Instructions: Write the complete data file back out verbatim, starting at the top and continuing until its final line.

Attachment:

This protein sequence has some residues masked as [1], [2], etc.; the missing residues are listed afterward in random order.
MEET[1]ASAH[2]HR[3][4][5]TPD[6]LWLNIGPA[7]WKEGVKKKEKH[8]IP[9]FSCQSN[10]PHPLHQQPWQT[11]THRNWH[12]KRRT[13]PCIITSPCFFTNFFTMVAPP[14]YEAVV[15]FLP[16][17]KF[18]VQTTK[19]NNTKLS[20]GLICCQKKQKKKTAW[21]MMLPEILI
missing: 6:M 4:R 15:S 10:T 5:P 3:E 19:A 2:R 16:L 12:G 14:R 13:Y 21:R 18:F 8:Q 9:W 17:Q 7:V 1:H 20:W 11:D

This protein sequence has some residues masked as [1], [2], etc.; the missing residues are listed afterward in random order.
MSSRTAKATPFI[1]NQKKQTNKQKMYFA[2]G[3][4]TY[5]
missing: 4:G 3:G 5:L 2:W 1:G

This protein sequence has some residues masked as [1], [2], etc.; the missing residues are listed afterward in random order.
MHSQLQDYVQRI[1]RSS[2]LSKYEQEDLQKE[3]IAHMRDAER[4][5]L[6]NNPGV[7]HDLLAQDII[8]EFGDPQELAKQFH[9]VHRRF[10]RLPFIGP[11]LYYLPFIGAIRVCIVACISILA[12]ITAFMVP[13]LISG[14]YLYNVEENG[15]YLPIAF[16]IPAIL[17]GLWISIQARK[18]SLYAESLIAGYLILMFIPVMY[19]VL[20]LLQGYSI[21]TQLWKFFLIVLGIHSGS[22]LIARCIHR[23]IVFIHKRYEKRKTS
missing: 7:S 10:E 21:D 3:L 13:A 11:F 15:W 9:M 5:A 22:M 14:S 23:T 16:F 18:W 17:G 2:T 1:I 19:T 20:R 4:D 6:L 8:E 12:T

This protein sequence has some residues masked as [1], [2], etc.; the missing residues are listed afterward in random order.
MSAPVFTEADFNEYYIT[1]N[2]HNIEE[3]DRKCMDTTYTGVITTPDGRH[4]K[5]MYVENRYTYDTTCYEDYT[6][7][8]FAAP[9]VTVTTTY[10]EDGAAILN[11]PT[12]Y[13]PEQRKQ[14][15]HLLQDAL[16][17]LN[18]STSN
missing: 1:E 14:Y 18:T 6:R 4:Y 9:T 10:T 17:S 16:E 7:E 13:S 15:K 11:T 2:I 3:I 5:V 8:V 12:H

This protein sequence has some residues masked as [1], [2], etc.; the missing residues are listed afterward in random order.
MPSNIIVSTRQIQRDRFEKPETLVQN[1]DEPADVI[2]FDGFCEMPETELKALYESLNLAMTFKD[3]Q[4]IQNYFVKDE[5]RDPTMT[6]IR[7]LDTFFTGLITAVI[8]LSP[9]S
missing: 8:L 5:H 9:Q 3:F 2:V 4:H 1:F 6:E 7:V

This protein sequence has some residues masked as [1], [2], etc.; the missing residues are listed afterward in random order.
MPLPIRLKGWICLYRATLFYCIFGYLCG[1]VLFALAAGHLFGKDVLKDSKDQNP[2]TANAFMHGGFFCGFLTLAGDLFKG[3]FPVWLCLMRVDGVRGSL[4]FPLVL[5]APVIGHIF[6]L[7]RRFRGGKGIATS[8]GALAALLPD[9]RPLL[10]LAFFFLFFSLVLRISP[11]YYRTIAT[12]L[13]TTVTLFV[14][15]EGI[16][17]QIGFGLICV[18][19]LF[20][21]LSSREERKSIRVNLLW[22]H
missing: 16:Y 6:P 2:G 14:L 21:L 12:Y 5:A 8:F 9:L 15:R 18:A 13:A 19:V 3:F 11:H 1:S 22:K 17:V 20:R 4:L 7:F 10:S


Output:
This protein sequence has some residues masked as [1], [2], etc.; the missing residues are listed afterward in random order.
MEET[1]ASAH[2]HR[3][4][5]TPD[6]LWLNIGPA[7]WKEGVKKKEKH[8]IP[9]FSCQSN[10]PHPLHQQPWQT[11]THRNWH[12]KRRT[13]PCIITSPCFFTNFFTMVAPP[14]YEAVV[15]FLP[16][17]KF[18]VQTTK[19]NNTKLS[20]GLICCQKKQKKKTAW[21]MMLPEILI
missing: 6:M 4:R 15:S 10:T 5:P 3:E 19:A 2:R 16:L 12:G 14:R 13:Y 21:R 18:F 8:Q 9:W 17:Q 7:V 1:H 20:W 11:D

This protein sequence has some residues masked as [1], [2], etc.; the missing residues are listed afterward in random order.
MSSRTAKATPFI[1]NQKKQTNKQKMYFA[2]G[3][4]TY[5]
missing: 4:G 3:G 5:L 2:W 1:G

This protein sequence has some residues masked as [1], [2], etc.; the missing residues are listed afterward in random order.
MHSQLQDYVQRI[1]RSS[2]LSKYEQEDLQKE[3]IAHMRDAER[4][5]L[6]NNPGV[7]HDLLAQDII[8]EFGDPQELAKQFH[9]VHRRF[10]RLPFIGP[11]LYYLPFIGAIRVCIVACISILA[12]ITAFMVP[13]LISG[14]YLYNVEENG[15]YLPIAF[16]IPAIL[17]GLWISIQARK[18]SLYAESLIAGYLILMFIPVMY[19]VL[20]LLQGYSI[21]TQLWKFFLIVLGIHSGS[22]LIARCIHR[23]IVFIHKRYEKRKTS
missing: 7:S 10:E 21:D 3:L 13:A 11:F 15:W 9:M 5:A 22:M 14:S 23:T 16:F 18:W 17:G 2:T 1:I 19:T 20:R 4:D 6:L 8:E 12:T

This protein sequence has some residues masked as [1], [2], etc.; the missing residues are listed afterward in random order.
MSAPVFTEADFNEYYIT[1]N[2]HNIEE[3]DRKCMDTTYTGVITTPDGRH[4]K[5]MYVENRYTYDTTCYEDYT[6][7][8]FAAP[9]VTVTTTY[10]EDGAAILN[11]PT[12]Y[13]PEQRKQ[14][15]HLLQDAL[16][17]LN[18]STSN
missing: 1:E 14:Y 18:T 6:R 4:Y 9:T 10:T 17:S 16:E 7:E 13:S 15:K 11:T 2:I 3:I 5:V 8:V 12:H

This protein sequence has some residues masked as [1], [2], etc.; the missing residues are listed afterward in random order.
MPSNIIVSTRQIQRDRFEKPETLVQN[1]DEPADVI[2]FDGFCEMPETELKALYESLNLAMTFKD[3]Q[4]IQNYFVKDE[5]RDPTMT[6]IR[7]LDTFFTGLITAVI[8]LSP[9]S
missing: 8:L 5:H 9:Q 3:F 2:V 4:H 1:F 6:E 7:V

This protein sequence has some residues masked as [1], [2], etc.; the missing residues are listed afterward in random order.
MPLPIRLKGWICLYRATLFYCIFGYLCG[1]VLFALAAGHLFGKDVLKDSKDQNP[2]TANAFMHGGFFCGFLTLAGDLFKG[3]FPVWLCLMRVDGVRGSL[4]FPLVL[5]APVIGHIF[6]L[7]RRFRGGKGIATS[8]GALAALLPD[9]RPLL[10]LAFFFLFFSLVLRISP[11]YYRTIAT[12]L[13]TTVTLFV[14][15]EGI[16][17]QIGFGLICV[18][19]LF[20][21]LSSREERKSIRVNLLW[22]H
missing: 16:Y 6:P 2:G 14:L 21:L 12:Y 5:A 8:F 9:L 15:R 18:A 13:A 19:V 3:F 11:H 1:S 22:K 17:V 20:R 4:L 7:F 10:S